Novo Nordisk has posted a strong set of figures for the first half of the year, with operating profit soaring 39% to 7.90 billion kroner (about $1.53 billion), while sales were up 17% to 25.50 billion kroner.

Growth was driven by Novo's diabetes division, where turnover climbed 18% to 18.63 billion kroner. The firm's stable of modern insulin products, including Levemir (insulin detemir) and NovoRapid (nsulin aspart) contributed 10.40 billion kroner, an increase of 31%, boosted by strong Northern American sales. Oral antidiabetic products, notably NovoNorm/Prandin (repaglinide), were up 22% to 1.37 billion kroner.

Among the major products in Novo's biopharmaceuticals business, sales of which climbed 17% to 6.87 billion kroner, NovoSeven (recombinant Factor VIIa) was up 19% to 3.68 billion kroner, while the growth hormone Norditropin increased 16% to 2.16 billion kroner.

Novo chief executive Lars Rebien Sorensen said the results, which beat analyst estimates, were encouraging and the firm has raised its forecast for full-year 2009 underlying operating profit growth in local currencies to 12%-14% from an earlier guidance of 10%. Now all eyes are on how the Danish drugmaker’s new diabetes drug Victoza (liraglutide) which has recently been launched in the UK, Germany and Denmark.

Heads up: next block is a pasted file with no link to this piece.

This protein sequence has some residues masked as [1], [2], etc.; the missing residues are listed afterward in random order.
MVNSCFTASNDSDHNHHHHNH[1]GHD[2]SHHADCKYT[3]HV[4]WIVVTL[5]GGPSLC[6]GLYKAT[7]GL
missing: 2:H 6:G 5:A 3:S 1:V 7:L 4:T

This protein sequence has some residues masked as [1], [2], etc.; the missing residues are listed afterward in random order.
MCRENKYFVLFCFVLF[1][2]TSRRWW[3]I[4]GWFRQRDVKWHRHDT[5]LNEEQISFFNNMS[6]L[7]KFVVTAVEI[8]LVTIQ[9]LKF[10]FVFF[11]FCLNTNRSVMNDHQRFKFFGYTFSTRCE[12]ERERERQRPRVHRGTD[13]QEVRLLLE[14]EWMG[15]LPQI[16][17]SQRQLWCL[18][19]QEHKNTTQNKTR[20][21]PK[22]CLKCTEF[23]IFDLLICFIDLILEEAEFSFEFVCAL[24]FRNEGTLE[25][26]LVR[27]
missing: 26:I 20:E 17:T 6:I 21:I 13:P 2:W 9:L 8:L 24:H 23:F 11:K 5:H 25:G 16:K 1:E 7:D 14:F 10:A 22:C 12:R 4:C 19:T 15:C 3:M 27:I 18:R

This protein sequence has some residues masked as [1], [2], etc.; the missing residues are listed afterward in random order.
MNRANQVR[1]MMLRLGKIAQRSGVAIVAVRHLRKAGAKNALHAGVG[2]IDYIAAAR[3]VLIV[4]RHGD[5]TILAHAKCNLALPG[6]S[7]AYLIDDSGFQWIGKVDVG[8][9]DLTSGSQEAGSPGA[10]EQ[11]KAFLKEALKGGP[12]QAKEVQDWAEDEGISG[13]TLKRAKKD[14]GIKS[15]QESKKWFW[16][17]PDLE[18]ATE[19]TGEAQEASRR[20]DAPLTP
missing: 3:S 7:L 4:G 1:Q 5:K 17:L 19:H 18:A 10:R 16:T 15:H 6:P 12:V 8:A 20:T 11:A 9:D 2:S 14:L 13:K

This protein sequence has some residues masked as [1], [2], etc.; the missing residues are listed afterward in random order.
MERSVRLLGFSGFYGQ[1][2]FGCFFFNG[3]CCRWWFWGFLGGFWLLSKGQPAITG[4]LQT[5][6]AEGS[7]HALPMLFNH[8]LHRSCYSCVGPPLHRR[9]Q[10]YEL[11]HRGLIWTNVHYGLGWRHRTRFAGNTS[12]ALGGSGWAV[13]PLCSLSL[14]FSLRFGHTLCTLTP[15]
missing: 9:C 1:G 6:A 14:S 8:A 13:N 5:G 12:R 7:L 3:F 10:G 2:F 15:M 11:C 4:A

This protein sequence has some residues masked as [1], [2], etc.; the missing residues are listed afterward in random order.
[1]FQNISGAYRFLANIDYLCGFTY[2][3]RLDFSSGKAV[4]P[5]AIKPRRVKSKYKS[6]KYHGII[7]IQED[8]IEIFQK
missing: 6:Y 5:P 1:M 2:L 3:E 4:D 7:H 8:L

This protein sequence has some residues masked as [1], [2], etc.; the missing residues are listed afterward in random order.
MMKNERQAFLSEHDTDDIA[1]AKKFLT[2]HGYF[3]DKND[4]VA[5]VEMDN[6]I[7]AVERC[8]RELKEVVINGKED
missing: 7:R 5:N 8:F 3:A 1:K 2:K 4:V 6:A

Victoza, a once-daily human glucagon-like peptide-1 analogue will compete with Eli Lilly/Amylin’s GLP-1 blockbuster Byetta (exenatide) and analysts believe it will be a blockbuster. However the US Food and Drug Administration’s Endocrinologic and Metabolic Drugs Advisory Committee voted 6-6 in April (with one abstention) as to whether data on thyroid tumours seen in studies on rodents permit approvability of the drug.

Novo says that “constructive dialogue” with the agency is continuing regarding the regulatory process for liraglutide, and formal feedback is expected later this quarter.